At this writing, I am about to lead my congregation in the observance of Yom Kippur, the Day of Atonement. This day of fasting and introspection includes congregational prayers of confession that have a long history in Jewish worship.
The most important application of these prayers to daily life is their guidance in how we present our apologies when we have erred in our words and actions.
In my own exploration about apologies, I learned that some people believe that they are more powerful when they refrain from saying they are sorry. Psalm 32 counters that notion, indicating that a person who did not confess his or her sins would be overcome with anguish as if he or she was in the midst of a “summer drought.” The famous Scottish proverb about confession with which many of us are familiar actually says this: “OPEN confession is good for the soul.”
A facet of confessional prayers in a synagogue on Yom Kippur is that they are recited by the worshippers all together and aloud (mostly) with “we” language that offers direct admission of sins that human beings, as a whole, commit: “We betray…we are cruel…we lie…we disobey…we corrupt…we go astray…we lead others astray.”
This year, I asked members of my congregation to suggest what makes for a good and sincere apology and what might keep someone from apologizing.
Their comments were comprehensive and insightful. They explained that apologies should come from the heart and include specific language, leaving out the words “but” and “if,” which serve to negate the apologizer’s message. An apology needs to demonstrate that the person has taken responsibility for his or her actions, that he/she understands the hurt caused, that restitution will be made, and that the person will not repeat the words or actions that caused the hurt.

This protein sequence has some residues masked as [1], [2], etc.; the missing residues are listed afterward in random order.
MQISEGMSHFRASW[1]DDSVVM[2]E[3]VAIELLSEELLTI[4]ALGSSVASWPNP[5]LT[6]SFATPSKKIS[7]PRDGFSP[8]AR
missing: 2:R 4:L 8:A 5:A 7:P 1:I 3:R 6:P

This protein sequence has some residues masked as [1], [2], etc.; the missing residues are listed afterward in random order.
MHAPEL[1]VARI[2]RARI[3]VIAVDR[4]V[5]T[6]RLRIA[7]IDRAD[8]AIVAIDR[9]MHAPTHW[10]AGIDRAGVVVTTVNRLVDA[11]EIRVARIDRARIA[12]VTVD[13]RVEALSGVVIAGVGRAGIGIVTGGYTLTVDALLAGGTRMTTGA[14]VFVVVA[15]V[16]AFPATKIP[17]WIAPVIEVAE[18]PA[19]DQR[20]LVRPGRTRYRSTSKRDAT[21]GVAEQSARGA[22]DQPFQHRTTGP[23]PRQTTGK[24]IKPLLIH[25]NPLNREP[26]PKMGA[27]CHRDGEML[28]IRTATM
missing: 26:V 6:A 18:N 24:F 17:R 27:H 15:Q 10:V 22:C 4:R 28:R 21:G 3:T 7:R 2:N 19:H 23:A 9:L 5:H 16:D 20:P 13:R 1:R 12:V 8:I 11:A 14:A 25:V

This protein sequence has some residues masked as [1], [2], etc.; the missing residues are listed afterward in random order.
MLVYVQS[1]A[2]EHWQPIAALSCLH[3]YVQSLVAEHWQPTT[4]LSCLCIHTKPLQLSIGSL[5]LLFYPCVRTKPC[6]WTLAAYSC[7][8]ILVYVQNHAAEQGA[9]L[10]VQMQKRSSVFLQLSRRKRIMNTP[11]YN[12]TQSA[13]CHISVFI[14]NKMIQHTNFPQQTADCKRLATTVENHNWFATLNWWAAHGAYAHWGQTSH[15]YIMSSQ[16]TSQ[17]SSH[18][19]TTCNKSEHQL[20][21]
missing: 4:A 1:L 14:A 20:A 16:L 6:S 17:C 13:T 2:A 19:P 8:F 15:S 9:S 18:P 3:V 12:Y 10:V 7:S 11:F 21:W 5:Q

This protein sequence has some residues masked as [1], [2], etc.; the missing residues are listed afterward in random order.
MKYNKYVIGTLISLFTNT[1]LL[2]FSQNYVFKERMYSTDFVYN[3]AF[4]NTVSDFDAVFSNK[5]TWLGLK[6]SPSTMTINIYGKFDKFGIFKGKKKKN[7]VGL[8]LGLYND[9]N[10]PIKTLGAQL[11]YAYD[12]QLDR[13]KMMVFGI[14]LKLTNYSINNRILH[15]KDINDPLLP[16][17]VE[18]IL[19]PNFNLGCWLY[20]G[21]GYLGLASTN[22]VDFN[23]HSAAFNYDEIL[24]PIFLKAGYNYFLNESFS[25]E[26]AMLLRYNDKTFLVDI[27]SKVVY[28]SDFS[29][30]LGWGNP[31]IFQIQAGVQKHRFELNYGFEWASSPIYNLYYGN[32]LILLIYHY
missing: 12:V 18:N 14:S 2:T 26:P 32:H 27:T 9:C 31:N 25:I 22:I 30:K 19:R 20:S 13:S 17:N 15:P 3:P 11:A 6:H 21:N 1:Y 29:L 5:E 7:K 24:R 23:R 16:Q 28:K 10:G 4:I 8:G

They surmised that people may refrain from apologizing because of pride, a lack of courage, fear of rejection, anger, stubbornness, arrogance, a lack of self-awareness, and being uncertain of just what to say.
The impetus for my focus on apologies this year came from the book Why Won’t You Apologize? by Dr. Harriett Lerner. Dr. Lerner, who was a congregant of mine when I served in Topeka, Kansas, presented a wide range of situations in her work from which she derived important guidelines for how to say we are sorry and how we can overcome our reluctance to do so. Dr. Lerner gave guidance on how, within our complex relationships, apologies can heal hurts that may have lasted for decades.
In an interview about her book, Dr. Lerner explained that being able to apologize is so important for people in all walks of life: “The level of respect we earn from others, as well as our own level of maturity, rest squarely on our ability to see ourselves objectively, to take a clear-eyed look at the ways that our behavior affects others, and to be fully accountable for our mistakes without blaming others. The courage to apologize and the wisdom to do it wisely and well is at the heart of friendship, leadership, marriage, parenting and being grounded in maturity, integrity and self-worth. It’s hard to imagine what’s more important than that.”
“I’m sorry” is a statement that has the potential to bring people closer together and restore relationships. These might be the most important and pivotal words we will ever say.